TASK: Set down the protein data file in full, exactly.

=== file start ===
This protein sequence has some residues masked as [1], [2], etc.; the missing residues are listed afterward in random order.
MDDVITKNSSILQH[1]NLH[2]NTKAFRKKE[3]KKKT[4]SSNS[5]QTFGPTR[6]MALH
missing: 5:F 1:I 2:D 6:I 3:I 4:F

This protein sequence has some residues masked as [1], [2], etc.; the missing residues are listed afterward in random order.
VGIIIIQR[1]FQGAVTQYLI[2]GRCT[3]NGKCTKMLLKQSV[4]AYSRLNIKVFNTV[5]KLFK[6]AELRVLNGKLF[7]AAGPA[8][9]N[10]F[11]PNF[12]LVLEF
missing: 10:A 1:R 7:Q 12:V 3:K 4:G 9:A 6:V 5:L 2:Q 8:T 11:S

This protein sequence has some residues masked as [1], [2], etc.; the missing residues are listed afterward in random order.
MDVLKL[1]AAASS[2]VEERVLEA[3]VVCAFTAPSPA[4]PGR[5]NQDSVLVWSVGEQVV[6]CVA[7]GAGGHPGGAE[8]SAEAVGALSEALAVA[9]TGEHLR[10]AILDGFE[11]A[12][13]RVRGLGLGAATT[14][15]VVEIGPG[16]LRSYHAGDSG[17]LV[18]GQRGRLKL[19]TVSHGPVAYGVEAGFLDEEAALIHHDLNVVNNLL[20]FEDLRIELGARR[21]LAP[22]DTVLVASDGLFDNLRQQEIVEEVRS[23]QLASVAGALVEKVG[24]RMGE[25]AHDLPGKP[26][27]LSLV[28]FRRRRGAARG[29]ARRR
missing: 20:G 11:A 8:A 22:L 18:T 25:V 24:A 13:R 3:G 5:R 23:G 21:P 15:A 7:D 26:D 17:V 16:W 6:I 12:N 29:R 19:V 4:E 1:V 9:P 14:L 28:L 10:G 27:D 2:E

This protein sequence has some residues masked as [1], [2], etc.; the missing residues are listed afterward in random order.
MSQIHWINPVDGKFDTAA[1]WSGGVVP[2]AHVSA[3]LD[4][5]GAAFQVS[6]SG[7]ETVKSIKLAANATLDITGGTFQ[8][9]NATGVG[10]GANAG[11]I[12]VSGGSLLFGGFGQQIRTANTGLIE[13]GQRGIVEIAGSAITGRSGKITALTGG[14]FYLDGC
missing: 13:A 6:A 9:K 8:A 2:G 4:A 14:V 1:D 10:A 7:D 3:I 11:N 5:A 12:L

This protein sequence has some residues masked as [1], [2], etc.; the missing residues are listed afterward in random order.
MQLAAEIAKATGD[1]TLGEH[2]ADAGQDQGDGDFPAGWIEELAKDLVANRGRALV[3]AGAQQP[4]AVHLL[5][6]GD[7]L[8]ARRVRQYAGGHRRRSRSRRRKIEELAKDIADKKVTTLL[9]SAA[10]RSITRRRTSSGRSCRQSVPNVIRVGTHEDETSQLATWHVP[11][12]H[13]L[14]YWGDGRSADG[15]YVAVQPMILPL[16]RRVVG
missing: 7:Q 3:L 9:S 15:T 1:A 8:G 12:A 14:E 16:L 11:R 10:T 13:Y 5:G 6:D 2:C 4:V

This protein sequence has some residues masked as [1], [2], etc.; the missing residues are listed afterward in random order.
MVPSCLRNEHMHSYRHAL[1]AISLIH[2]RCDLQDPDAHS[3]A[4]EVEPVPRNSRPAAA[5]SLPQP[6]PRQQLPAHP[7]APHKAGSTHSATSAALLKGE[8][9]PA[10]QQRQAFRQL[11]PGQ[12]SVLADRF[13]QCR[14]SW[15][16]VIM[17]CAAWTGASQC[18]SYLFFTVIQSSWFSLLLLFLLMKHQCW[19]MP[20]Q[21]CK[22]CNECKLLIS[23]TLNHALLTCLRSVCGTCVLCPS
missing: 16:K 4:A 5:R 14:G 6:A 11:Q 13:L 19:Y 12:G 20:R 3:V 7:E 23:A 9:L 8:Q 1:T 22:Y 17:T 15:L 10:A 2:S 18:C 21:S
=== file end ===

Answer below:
This protein sequence has some residues masked as [1], [2], etc.; the missing residues are listed afterward in random order.
MDDVITKNSSILQH[1]NLH[2]NTKAFRKKE[3]KKKT[4]SSNS[5]QTFGPTR[6]MALH
missing: 5:F 1:I 2:D 6:I 3:I 4:F

This protein sequence has some residues masked as [1], [2], etc.; the missing residues are listed afterward in random order.
VGIIIIQR[1]FQGAVTQYLI[2]GRCT[3]NGKCTKMLLKQSV[4]AYSRLNIKVFNTV[5]KLFK[6]AELRVLNGKLF[7]AAGPA[8][9]N[10]F[11]PNF[12]LVLEF
missing: 10:A 1:R 7:Q 12:V 3:K 4:G 9:A 6:V 5:L 2:Q 8:T 11:S

This protein sequence has some residues masked as [1], [2], etc.; the missing residues are listed afterward in random order.
MDVLKL[1]AAASS[2]VEERVLEA[3]VVCAFTAPSPA[4]PGR[5]NQDSVLVWSVGEQVV[6]CVA[7]GAGGHPGGAE[8]SAEAVGALSEALAVA[9]TGEHLR[10]AILDGFE[11]A[12][13]RVRGLGLGAATT[14][15]VVEIGPG[16]LRSYHAGDSG[17]LV[18]GQRGRLKL[19]TVSHGPVAYGVEAGFLDEEAALIHHDLNVVNNLL[20]FEDLRIELGARR[21]LAP[22]DTVLVASDGLFDNLRQQEIVEEVRS[23]QLASVAGALVEKVG[24]RMGE[25]AHDLPGKP[26][27]LSLV[28]FRRRRGAARG[29]ARRR
missing: 20:G 11:A 8:A 22:L 18:T 25:V 24:A 13:R 3:G 5:R 23:G 21:P 15:A 7:D 26:D 17:V 16:W 6:I 12:N 29:R 19:V 4:E 1:V 9:P 14:L 28:L 10:G 27:D 2:E

This protein sequence has some residues masked as [1], [2], etc.; the missing residues are listed afterward in random order.
MSQIHWINPVDGKFDTAA[1]WSGGVVP[2]AHVSA[3]LD[4][5]GAAFQVS[6]SG[7]ETVKSIKLAANATLDITGGTFQ[8][9]NATGVG[10]GANAG[11]I[12]VSGGSLLFGGFGQQIRTANTGLIE[13]GQRGIVEIAGSAITGRSGKITALTGG[14]FYLDGC
missing: 13:A 6:A 9:K 8:A 2:G 4:A 14:V 1:D 10:A 7:D 3:I 11:N 5:A 12:L

This protein sequence has some residues masked as [1], [2], etc.; the missing residues are listed afterward in random order.
MQLAAEIAKATGD[1]TLGEH[2]ADAGQDQGDGDFPAGWIEELAKDLVANRGRALV[3]AGAQQP[4]AVHLL[5][6]GD[7]L[8]ARRVRQYAGGHRRRSRSRRRKIEELAKDIADKKVTTLL[9]SAA[10]RSITRRRTSSGRSCRQSVPNVIRVGTHEDETSQLATWHVP[11][12]H[13]L[14]YWGDGRSADG[15]YVAVQPMILPL[16]RRVVG
missing: 7:Q 3:L 9:S 15:T 1:A 8:G 12:A 14:E 16:L 11:R 10:T 13:Y 5:G 6:D 2:C 4:V

This protein sequence has some residues masked as [1], [2], etc.; the missing residues are listed afterward in random order.
MVPSCLRNEHMHSYRHAL[1]AISLIH[2]RCDLQDPDAHS[3]A[4]EVEPVPRNSRPAAA[5]SLPQP[6]PRQQLPAHP[7]APHKAGSTHSATSAALLKGE[8][9]PA[10]QQRQAFRQL[11]PGQ[12]SVLADRF[13]QCR[14]SW[15][16]VIM[17]CAAWTGASQC[18]SYLFFTVIQSSWFSLLLLFLLMKHQCW[19]MP[20]Q[21]CK[22]CNECKLLIS[23]TLNHALLTCLRSVCGTCVLCPS
missing: 16:K 4:A 5:R 14:G 6:A 11:Q 13:L 19:Y 12:G 20:R 3:V 7:E 23:A 9:L 8:Q 1:T 22:Y 17:T 15:L 10:A 2:S 18:C 21:S